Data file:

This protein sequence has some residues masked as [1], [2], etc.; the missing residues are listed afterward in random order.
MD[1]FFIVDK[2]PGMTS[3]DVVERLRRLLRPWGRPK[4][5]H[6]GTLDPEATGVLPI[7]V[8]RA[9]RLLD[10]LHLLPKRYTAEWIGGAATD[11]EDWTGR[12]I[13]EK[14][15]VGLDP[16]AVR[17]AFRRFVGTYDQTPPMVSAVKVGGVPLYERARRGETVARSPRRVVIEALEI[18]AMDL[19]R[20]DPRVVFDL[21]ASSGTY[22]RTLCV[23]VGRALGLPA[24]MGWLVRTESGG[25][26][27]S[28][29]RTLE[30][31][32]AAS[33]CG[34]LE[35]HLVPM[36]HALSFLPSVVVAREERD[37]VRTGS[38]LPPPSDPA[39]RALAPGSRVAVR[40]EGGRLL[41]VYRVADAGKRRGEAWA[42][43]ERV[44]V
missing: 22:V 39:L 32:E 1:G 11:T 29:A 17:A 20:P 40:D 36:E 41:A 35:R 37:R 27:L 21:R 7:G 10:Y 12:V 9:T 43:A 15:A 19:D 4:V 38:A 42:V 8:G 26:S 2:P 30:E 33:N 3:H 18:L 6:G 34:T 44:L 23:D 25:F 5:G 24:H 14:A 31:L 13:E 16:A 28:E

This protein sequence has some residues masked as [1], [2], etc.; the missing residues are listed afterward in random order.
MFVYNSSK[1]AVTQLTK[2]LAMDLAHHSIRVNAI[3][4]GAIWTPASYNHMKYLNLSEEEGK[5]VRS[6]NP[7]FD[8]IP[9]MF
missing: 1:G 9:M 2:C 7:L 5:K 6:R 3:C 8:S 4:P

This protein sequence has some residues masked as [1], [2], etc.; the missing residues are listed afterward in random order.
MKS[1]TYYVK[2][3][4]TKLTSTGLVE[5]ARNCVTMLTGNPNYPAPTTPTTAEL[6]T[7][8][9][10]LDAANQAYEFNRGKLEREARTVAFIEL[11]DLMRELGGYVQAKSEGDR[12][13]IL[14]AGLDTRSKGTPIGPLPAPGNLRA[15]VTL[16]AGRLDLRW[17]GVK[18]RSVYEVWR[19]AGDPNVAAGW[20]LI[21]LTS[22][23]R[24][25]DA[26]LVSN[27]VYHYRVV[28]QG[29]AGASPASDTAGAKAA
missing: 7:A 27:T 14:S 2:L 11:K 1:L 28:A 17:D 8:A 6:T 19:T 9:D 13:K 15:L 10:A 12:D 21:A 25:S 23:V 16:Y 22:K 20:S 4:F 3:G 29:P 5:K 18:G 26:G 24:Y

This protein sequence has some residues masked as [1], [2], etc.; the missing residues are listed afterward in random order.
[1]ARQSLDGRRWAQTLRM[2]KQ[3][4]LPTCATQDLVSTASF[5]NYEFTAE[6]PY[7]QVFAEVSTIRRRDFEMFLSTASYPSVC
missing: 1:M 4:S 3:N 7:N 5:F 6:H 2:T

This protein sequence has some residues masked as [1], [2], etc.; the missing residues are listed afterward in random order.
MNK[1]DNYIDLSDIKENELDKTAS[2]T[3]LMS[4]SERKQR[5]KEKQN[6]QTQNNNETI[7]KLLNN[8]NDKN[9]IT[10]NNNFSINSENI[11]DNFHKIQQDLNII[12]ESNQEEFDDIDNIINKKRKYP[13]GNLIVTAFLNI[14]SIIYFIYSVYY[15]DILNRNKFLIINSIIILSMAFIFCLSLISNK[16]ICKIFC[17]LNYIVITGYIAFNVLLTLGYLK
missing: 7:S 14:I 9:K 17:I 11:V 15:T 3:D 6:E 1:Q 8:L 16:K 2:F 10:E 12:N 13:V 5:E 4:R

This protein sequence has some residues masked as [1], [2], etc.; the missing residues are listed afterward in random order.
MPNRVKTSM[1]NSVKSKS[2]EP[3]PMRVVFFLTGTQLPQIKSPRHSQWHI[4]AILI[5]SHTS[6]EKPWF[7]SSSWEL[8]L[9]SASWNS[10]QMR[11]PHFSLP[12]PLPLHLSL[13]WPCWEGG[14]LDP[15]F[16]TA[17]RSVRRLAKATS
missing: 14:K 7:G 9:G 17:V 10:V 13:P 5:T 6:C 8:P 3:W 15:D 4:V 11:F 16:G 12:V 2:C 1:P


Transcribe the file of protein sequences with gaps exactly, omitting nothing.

This protein sequence has some residues masked as [1], [2], etc.; the missing residues are listed afterward in random order.
MD[1]FFIVDK[2]PGMTS[3]DVVERLRRLLRPWGRPK[4][5]H[6]GTLDPEATGVLPI[7]V[8]RA[9]RLLD[10]LHLLPKRYTAEWIGGAATD[11]EDWTGR[12]I[13]EK[14][15]VGLDP[16]AVR[17]AFRRFVGTYDQTPPMVSAVKVGGVPLYERARRGETVARSPRRVVIEALEI[18]AMDL[19]R[20]DPRVVFDL[21]ASSGTY[22]RTLCV[23]VGRALGLPA[24]MGWLVRTESGG[25][26][27]S[28][29]RTLE[30][31][32]AAS[33]CG[34]LE[35]HLVPM[36]HALSFLPSVVVAREERD[37]VRTGS[38]LPPPSDPA[39]RALAPGSRVAVR[40]EGGRLL[41]VYRVADAGKRRGEAWA[42][43]ERV[44]V
missing: 22:V 39:L 32:E 1:G 11:T 29:A 17:A 20:P 40:D 36:E 41:A 35:R 37:R 27:L 21:R 7:G 10:Y 12:V 9:T 43:A 15:A 19:D 4:V 38:A 42:V 8:G 26:S 2:P 30:E 33:N 3:H 18:L 6:G 34:T 44:L 23:D 25:F 5:G 24:H 14:A 31:L 13:E 16:A 28:E

This protein sequence has some residues masked as [1], [2], etc.; the missing residues are listed afterward in random order.
MFVYNSSK[1]AVTQLTK[2]LAMDLAHHSIRVNAI[3][4]GAIWTPASYNHMKYLNLSEEEGK[5]VRS[6]NP[7]FD[8]IP[9]MF
missing: 1:G 9:M 2:C 7:L 5:K 6:R 3:C 8:S 4:P

This protein sequence has some residues masked as [1], [2], etc.; the missing residues are listed afterward in random order.
MKS[1]TYYVK[2][3][4]TKLTSTGLVE[5]ARNCVTMLTGNPNYPAPTTPTTAEL[6]T[7][8][9][10]LDAANQAYEFNRGKLEREARTVAFIEL[11]DLMRELGGYVQAKSEGDR[12][13]IL[14]AGLDTRSKGTPIGPLPAPGNLRA[15]VTL[16]AGRLDLRW[17]GVK[18]RSVYEVWR[19]AGDPNVAAGW[20]LI[21]LTS[22][23]R[24][25]DA[26]LVSN[27]VYHYRVV[28]QG[29]AGASPASDTAGAKAA
missing: 7:A 27:T 14:S 2:L 11:K 1:L 28:A 17:D 8:A 6:T 19:T 9:D 13:K 15:L 10:A 12:D 21:A 25:S 23:V 16:Y 22:K 20:S 4:F 3:G 29:P 5:K 18:G 26:G 24:Y

This protein sequence has some residues masked as [1], [2], etc.; the missing residues are listed afterward in random order.
[1]ARQSLDGRRWAQTLRM[2]KQ[3][4]LPTCATQDLVSTASF[5]NYEFTAE[6]PY[7]QVFAEVSTIRRRDFEMFLSTASYPSVC
missing: 1:M 4:S 3:N 7:N 5:F 6:H 2:T

This protein sequence has some residues masked as [1], [2], etc.; the missing residues are listed afterward in random order.
MNK[1]DNYIDLSDIKENELDKTAS[2]T[3]LMS[4]SERKQR[5]KEKQN[6]QTQNNNETI[7]KLLNN[8]NDKN[9]IT[10]NNNFSINSENI[11]DNFHKIQQDLNII[12]ESNQEEFDDIDNIINKKRKYP[13]GNLIVTAFLNI[14]SIIYFIYSVYY[15]DILNRNKFLIINSIIILSMAFIFCLSLISNK[16]ICKIFC[17]LNYIVITGYIAFNVLLTLGYLK
missing: 7:S 14:I 9:K 17:I 11:V 15:T 3:D 6:E 1:Q 8:L 16:K 2:F 10:E 12:N 13:V 5:E 4:R

This protein sequence has some residues masked as [1], [2], etc.; the missing residues are listed afterward in random order.
MPNRVKTSM[1]NSVKSKS[2]EP[3]PMRVVFFLTGTQLPQIKSPRHSQWHI[4]AILI[5]SHTS[6]EKPWF[7]SSSWEL[8]L[9]SASWNS[10]QMR[11]PHFSLP[12]PLPLHLSL[13]WPCWEGG[14]LDP[15]F[16]TA[17]RSVRRLAKATS
missing: 14:K 7:G 9:G 17:V 10:V 13:P 5:T 6:C 8:P 3:W 15:D 4:V 11:F 16:G 12:V 2:C 1:P